Milestones give us liberty to be sentimental, don’t they? Well as I realized this fall marks my Sweet 16 birthday, my sentiments have been all over the board. I wanted to share my story.
We love to cheer for the underdog-and the new entrepreneur! We love seeing people chase dreams because it inspires us.
I actually knew a few of you 16 years ago as I began Kim DeLoach Photography. You encouraged me, cheered for me, helped spread the news of my new business to your friends and I was grateful-and I still am! Many of you have continued to be incredible clients through the years and I am so grateful for you! As a “thank you” as I want share a little of my journey.
When I was a new kid on the photography block there were literally 5-10 ( and I added -10 to be generous-I think there were only 5) other outdoor photographers in our local market. “Photographers” were guys with lots of lights and umbrellas, tripods and big expensive cameras…and studios! (I’m sure there were women in the industry but I didn’t know of them here.) “Photographer” was synonymous with the 4-5 names of the local master photographers and the studios they ran.
Outdoor photography was new and trendy. Would it even last?! We were going outside without lights, umbrellas, tripods or big cameras! Was this even photography? We shot film. Your session ended when the number rolled to 25 and the camera automatically rewound (if you didn’t still have the model that made you rewind it yourself.) We showed printed 4×6′s as proofs and created hand written orders for actual photos. We had local labs with local people who knew us better than greeters at our most frequented restaurants.
The lab was a showcase of work that I had no access to otherwise. I did my best to look at every print available for the human eye to see while I leaned over the counter waiting to pick up my 5.5×7.7 envelope full of what I hoped to be decent photographs. I would linger as I flipped through my 25 prints, hoping to have an encounter with a “real photographer”. I would step aside when one walked in- as if to pay respect. I wanted to hear them as if they may divulge their secrets to success as they were picking up their beautiful portraits. I was truly star-struck by a few of them. I spent a lot of time in my labs, just trying to somehow absorb the world of photography.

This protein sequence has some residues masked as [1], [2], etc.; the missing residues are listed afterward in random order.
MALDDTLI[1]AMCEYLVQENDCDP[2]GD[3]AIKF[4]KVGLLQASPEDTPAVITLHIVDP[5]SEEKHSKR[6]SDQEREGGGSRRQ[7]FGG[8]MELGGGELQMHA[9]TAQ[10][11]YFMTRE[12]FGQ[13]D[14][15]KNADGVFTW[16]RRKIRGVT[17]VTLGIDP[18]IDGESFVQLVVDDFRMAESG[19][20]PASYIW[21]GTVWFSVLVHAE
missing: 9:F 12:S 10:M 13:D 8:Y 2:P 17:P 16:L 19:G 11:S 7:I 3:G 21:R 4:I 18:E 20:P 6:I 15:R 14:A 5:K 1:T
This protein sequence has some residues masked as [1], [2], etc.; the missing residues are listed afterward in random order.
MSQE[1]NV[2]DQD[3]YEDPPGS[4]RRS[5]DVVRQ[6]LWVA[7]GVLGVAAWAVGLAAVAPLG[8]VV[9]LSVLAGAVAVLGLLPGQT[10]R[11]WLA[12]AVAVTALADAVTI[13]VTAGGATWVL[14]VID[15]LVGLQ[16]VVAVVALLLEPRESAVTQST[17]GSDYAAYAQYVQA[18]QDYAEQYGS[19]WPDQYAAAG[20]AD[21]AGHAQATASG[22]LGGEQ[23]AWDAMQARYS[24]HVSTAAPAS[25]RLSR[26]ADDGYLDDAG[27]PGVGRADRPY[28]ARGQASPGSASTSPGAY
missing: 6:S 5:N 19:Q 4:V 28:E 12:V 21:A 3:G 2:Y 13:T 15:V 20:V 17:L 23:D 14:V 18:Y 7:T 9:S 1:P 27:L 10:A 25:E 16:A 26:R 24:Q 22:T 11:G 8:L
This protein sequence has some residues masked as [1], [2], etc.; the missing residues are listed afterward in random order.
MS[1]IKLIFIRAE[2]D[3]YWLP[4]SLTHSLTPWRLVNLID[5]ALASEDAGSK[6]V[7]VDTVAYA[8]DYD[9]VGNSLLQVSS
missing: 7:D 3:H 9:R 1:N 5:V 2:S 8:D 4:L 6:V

I was expectant of a future in photography when I was pregnant with our second child, Walker. I had been shooting Christmas card photos for friends and family for a few years and my spirit was quickening for more. But, “Am I good enough?” had kept me paralyzed. Somewhere in my second trimester with all my unexplainable nesting energy I decided I was going to improve my skill and boost my confidence. I enrolled in a Continuing Ed class at Greenville Tech which was going to be a follow up to my one college elective photography class I took in my senior year-many moons before. (Can we just stop and appreciate the thrill of the dark room with its funky red lighting and smells of mixed chemicals and overwhelming intrigue of creating.)
I began my night class half way through my pregnancy and before class ended I could barely fit behind the desk and struggled to stay awake. My professor encouraged me to actually ask for money for what I was doing-to really “go for it!” When a photographer says “you have a good eye” it just seems to carry more weight than family members saying they like your photos. No offense to family cheerleaders. As soon as he affirmed me I was empowered and began to be open for business. I was hungry. I was also a new mom but I juggled to shoot everything anyone would let me shoot. I would go up to parents of cute kids I’d see in public and introduce myself and ask if I could take photos of their family for my “portfolio” which was an upscaled photo book with plastic sleeves. I was thrilled to get to shoot sports teams and small schools and all of my friends families for free and I began to improve and my confidence was growing. I stayed part time until both kids were in school, then with details that only God can orchestrate my part time business became full time.
16 years! That is the majority of my first child’s lifetime and the entirety of my second’s. 16 years of juggling being a working mom in the best scenario of setting my own hours and working from home. 16 years of doing a dream job. 16 years of celebrating YOUR milestones with you! 16 years of babies and toddlers and seniors and brides and grooms and your families. 16 years of often times having my back to my family as I stared into a computer’s glow. 16 years of being my own boss. 16 years of self-promoting…because it’s hard to separate this kind of business from your own person. 16 years of being one of the few then becoming one of the thousands. 16 years of God’s provision for private school and extras then a few years of God’s provision for necessity during the crash of 2008 which killed our builder business. 16 years of being confident then insecure then confident again. 16 years of the best friendships with other photographers who are, in all fairness, my competition because some of our circles overlap deep. 16 years….is a long time.
I celebrate it all because it has helped shape me into the person I am today and I do believe it was the path God has had for me and He has been my sustainer.
I would be so honored if you would celebrate with me this Fall! When you’ve been at something for 16 years, it actually can feel like you’ve become the underdog again. And remember we all like to cheer for the underdog.
Here’s to at least a few more years to come!